Napoleon: The Pisador

huntfornapoleon

The Pisador

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Wood snapped and splintered as the remains of Sanctuary wedged into the ice. Shaky hands extended to the fallen, and able men took knives to the tangled sails until the deck mirrored the frozen wasteland ahead.

Bernardo emerged from beneath and grabbed the rail-edge, scanning the shore: There was no sign of life. Nowhere to run. His grip tightened as the two lunatics struggled behind him.

“Constance, leave me to my business. I know it was him.”

“Creedy, please,” she said, her words punctuated by an attempt to stop him. “Bernard, go back to the hold.”

Bernardo turned. “We had a deal–”

Creedy yanked him up by his linen shirt, nearly ripping it off.

“Deal?”

Foul breath melted the chill off Bernardo’s face, leaving it moist.

“You destroyed my ship, you Pisador son of a bitch.”

“Let him go,” Constance said, moving between them, but the drunkard had a firm grip. With a two-handed thrust, she sent him stumbling back.

“Go to the quarterdeck,” she ordered.

The old man stood still, his empty eyes searching for her as if the girl he once knew had suddenly disappeared.

“Now!”

Creedy’s mouth opened, but closed without another sound. He shook his head and reached for the crew, feeling a path out through the crowd.

Bernardo yanked his shirt back into place, glaring at Creedy’s back. If that old man knew anything about Pisadors, he would know their powers were governed by night. Even if the stars lit the sky, few Pisadors could cut a halyard without some sort of sharp edge.

Constance shoved a finger into his chest. “You were to stay in the hold,” she said. “That was the deal.”

“You said stay out of his sight— I did.”

Her indignant look set him on fire. She had tied and left him in the hold since their departure from France. Sea sickness kept him crumpled in a puddle of his own vomit until, every third day or so, a raven-haired boy ventured below to strip Bernardo’s clothes and wipe him down.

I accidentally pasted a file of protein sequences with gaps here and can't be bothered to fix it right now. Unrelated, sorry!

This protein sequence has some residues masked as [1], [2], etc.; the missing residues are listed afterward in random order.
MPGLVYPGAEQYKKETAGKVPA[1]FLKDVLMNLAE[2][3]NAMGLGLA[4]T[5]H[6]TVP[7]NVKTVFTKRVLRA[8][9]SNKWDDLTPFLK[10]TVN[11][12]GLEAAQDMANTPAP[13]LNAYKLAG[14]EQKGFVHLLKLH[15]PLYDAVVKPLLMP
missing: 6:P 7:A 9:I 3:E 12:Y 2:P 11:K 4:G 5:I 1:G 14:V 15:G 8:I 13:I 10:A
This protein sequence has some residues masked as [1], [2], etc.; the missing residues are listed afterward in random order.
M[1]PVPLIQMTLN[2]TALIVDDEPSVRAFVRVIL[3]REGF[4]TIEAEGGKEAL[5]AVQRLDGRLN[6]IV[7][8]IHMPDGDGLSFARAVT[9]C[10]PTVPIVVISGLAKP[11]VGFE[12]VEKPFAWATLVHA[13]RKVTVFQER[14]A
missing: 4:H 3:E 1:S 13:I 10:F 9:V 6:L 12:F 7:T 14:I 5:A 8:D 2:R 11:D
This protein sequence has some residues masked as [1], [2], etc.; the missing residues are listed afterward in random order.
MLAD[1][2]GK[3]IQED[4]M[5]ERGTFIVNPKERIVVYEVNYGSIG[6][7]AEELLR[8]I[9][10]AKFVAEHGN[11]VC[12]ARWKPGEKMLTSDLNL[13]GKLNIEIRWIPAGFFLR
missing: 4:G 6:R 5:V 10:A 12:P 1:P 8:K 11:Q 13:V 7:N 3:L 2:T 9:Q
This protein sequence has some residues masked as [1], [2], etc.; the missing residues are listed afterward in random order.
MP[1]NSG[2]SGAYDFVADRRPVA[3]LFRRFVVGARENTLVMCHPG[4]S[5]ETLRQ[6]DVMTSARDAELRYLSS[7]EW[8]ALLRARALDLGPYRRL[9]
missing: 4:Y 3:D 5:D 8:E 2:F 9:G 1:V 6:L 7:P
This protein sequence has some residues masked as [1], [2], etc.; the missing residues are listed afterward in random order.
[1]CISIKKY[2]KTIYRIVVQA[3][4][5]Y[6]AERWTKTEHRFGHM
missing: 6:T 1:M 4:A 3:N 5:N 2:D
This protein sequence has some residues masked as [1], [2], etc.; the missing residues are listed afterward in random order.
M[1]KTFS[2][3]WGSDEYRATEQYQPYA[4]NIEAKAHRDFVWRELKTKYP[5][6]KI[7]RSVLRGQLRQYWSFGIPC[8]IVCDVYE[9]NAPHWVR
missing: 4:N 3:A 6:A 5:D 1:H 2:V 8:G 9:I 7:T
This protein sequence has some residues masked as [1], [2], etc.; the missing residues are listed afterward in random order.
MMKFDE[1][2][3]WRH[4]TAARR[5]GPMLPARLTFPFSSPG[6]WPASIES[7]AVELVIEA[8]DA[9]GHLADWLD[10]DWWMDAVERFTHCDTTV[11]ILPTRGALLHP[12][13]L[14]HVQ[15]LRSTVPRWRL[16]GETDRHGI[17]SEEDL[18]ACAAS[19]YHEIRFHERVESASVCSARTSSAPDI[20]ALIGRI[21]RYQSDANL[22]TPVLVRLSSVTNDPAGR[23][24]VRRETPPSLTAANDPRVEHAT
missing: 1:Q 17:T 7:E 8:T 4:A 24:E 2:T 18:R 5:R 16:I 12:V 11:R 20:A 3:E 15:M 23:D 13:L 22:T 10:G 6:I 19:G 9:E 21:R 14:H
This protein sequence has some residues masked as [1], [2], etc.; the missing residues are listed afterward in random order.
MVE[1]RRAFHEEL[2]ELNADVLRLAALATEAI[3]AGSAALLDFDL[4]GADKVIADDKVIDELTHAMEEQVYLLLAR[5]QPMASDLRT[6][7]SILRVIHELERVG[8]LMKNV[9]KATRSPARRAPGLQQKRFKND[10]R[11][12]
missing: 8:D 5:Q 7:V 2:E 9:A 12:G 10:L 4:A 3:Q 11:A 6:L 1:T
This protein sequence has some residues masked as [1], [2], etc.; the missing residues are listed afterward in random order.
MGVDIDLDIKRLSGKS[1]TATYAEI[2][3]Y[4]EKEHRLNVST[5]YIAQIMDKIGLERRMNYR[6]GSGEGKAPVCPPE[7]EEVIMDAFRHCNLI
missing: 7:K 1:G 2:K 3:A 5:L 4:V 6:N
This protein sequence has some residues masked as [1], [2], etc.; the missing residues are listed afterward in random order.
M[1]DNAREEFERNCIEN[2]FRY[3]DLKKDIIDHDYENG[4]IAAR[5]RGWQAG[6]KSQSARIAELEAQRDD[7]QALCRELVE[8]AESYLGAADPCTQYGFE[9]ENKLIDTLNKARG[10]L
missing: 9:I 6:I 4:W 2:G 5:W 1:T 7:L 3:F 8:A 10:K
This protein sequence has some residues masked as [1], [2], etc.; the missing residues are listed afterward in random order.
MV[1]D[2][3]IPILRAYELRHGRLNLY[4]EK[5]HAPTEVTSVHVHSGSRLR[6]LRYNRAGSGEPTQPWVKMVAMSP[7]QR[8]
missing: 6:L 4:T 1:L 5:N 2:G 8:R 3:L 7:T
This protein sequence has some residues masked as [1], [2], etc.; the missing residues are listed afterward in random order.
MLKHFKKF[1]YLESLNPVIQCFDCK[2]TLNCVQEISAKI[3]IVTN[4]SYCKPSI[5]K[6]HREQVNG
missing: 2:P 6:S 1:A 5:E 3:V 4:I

“Captain.” A man poked his weathered head out from the hold. “Water’s bleeding through the hull.”

Constance looked at Creedy, as usual, but the old man offered no advice as their only doctor wrapped a blanket around him.

“Salvage whatever supplies you can and lower the gangplank,” she said, and the crew, without further spectacle to watch, dispersed.

Constance snapped her gaze back to Bernardo. “Do not touch anything,” she said.

Bernardo clenched his jaw as he watched her walk away.

She knows this isn’t my fault, he thought. She knew some Pisador well enough for them to give her the pendant around her neck– she knew their limitations… but she was gone before he could argue.

He breathed in the crisp, arctic-summer air to cool his temper. He had to stay calm; Luz would never take him back as angry as he was now. Not that he would ever see her again.

The gangplank smacked against the ground. The crew shuffled across the deck with loaded carpet bags in hand, eager to flee the sinking vessel. Bernardo turned, spotting the captain as she emerged from her quarters– no luggage, no supplies, just a rolled piece of parchment in hand. She strode toward him with rigid shoulders and pressed it into his palm.

“Walk.”

Bernardo stepped ahead, merging with the crew as they descended the gangplank. With her eyes at his back, he risked a glance at the blank scroll; she expected him to chart a map to la vara de centurias… Even if he could remember the meaning of the marks on her pendant and construct a map, they were still searching for a fairytale Pisadors told children when their clan was killed.

He looked ahead at the narrow pass, guarded by snow-capped mountains, which seemed the only route leading deeper into Greenland from their makeshift port. The raven-haired boy slipped beside him, offering his brother’s capote. The boy said his brother wouldn’t need it anymore because he died amidst the journey.

The naturalist hauled his empty display case along, eyes darting to and fro as they reached the mouth of the pass.

“I hope we get where we’re going soon,” he said. “The sky grows dark too quickly.”